If you are a psycho who wants to break out a two-story ladder and climb up and down that ladder 150x per day so you can pollinate with a tiny paint brush, knock yourself out, but odds are you'll fall to your death on the 151st time you go up that ladder and slip - remember most accidents/fatalities occur at home.


Its far easier, and natural to plant multiple trees within close range, and lets the bees and the butterflys and the plain old flies (and angry wasps) and the wind do the rest.


source: owned avocado tree for decades. like literally, their cells and nutrients are a part of my body on a molecular level.



excellent UC Riverside program on avocado lore: Avocado Information Home Page


for people who are more visual/youtube'y:



https://www.youtube.com/watch?v=dbmXC3ajMXo
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Old 02-08-2021, 09:39 PM
 
1,837 posts, read 456,347 times
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Quote:
Originally Posted by SUPbud View Post
I have to pull rank on you, a little bit. For an individual TREE, the air temperature and the time of day determine if the flower opens as male or female - or sometimes not at all. Because those conditions occur AT DIFFERENT TIMES of DAY, it is UNLIKELY for an avocado to self-pollinate and produce clone fruit.


If you are a psycho who wants to break out a two-story ladder and climb up and down that ladder 150x per day so you can pollinate with a tiny paint brush, knock yourself out, but odds are you'll fall to your death on the 151st time you go up that ladder and slip - remember most accidents/fatalities occur at home.


Its far easier, and natural to plant multiple trees within close range, and lets the bees and the butterflys and the plain old flies (and angry wasps) and the wind do the rest.


source: owned avocado tree for decades. like literally, their cells and nutrients are a part of my body on a molecular level.



excellent UC Riverside program on avocado lore: Avocado Information Home Page


for people who are more visual/youtube'y:



https://www.youtube.com/watch?v=dbmXC3ajMXo

Excellent Avocado information from this UC Riverside Highlander alumnus from way back in the day. The University started out as a citrus experiment station...has a collection of over 1000 different types of citrus listed below in link. Students can pick the Oranges off some very old trees around campus although some are sour orange and other bizarre ornamental varieties and not very good. I used to occasionally pick Kumquats off a tree in front of the Bio-Ag library back in the day...sweet skin but VERY tart...will wake you up for sure!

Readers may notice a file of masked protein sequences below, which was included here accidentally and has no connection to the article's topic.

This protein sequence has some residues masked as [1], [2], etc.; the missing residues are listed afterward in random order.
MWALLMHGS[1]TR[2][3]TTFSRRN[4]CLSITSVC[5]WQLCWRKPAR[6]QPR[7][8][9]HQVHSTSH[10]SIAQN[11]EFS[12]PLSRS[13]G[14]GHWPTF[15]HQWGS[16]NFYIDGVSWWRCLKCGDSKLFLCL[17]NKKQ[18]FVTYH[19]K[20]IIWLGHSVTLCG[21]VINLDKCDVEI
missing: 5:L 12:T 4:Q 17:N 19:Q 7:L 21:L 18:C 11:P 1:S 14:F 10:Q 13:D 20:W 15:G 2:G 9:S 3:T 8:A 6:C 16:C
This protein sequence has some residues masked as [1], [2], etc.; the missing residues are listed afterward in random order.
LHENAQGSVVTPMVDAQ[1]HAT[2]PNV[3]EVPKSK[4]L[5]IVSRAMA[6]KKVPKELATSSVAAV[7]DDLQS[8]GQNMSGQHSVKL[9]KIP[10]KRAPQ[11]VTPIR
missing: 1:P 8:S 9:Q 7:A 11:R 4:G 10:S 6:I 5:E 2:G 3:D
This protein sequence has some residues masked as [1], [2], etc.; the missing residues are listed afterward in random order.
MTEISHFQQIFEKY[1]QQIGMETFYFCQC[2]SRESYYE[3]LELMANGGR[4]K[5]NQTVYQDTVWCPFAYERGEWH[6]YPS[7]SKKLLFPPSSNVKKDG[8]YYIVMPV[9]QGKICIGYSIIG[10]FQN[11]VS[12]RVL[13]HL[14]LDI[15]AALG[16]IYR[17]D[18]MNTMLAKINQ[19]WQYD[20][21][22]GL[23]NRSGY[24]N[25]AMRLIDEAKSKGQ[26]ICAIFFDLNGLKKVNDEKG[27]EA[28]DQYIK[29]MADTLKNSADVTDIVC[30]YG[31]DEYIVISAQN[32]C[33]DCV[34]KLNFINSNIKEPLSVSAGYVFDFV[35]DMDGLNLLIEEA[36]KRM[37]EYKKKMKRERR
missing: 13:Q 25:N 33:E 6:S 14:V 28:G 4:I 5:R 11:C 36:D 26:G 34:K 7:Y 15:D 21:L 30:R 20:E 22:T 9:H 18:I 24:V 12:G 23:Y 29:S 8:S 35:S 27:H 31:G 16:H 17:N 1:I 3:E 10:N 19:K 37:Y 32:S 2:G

https://citrusvariety.ucr.edu/varieties.html
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Old 02-11-2021, 12:56 PM
 
Location: North Idaho
26,216 posts, read 34,835,073 times
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OP, figure about 30 years for peaches. If they go longer, you have done a good job of caring for them


At one point, I had a house where the apple trees were over 80 years old and they were still going strong. I drove by the house 20 years after I sold it and the apple trees were still there and looking healthy. Unfortunately, I suspect they had been planted for cider and none of the trees had good eating apples. They produced a lot of apples and the deer liked them.



Prune trees will live a lot longer than Asian plum trees.


I've never owned anything but young cherry trees, but I suspect those trees are long lived when they are in suitable climate.
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Old 02-12-2021, 08:42 AM
 
Location: a primitive state
10,478 posts, read 21,548,326 times
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Here in the humid Piedmont region of the SE, apples seem to struggle. Peaches, plums, and pears are equally susceptible to insects, fire blight, brown rot, etc. Everything requires spraying and maintenance to survive. We manage to keep up with an organic spraying schedule in the cooler months and then more or less give up in June once the weather gets too hot to tolerate.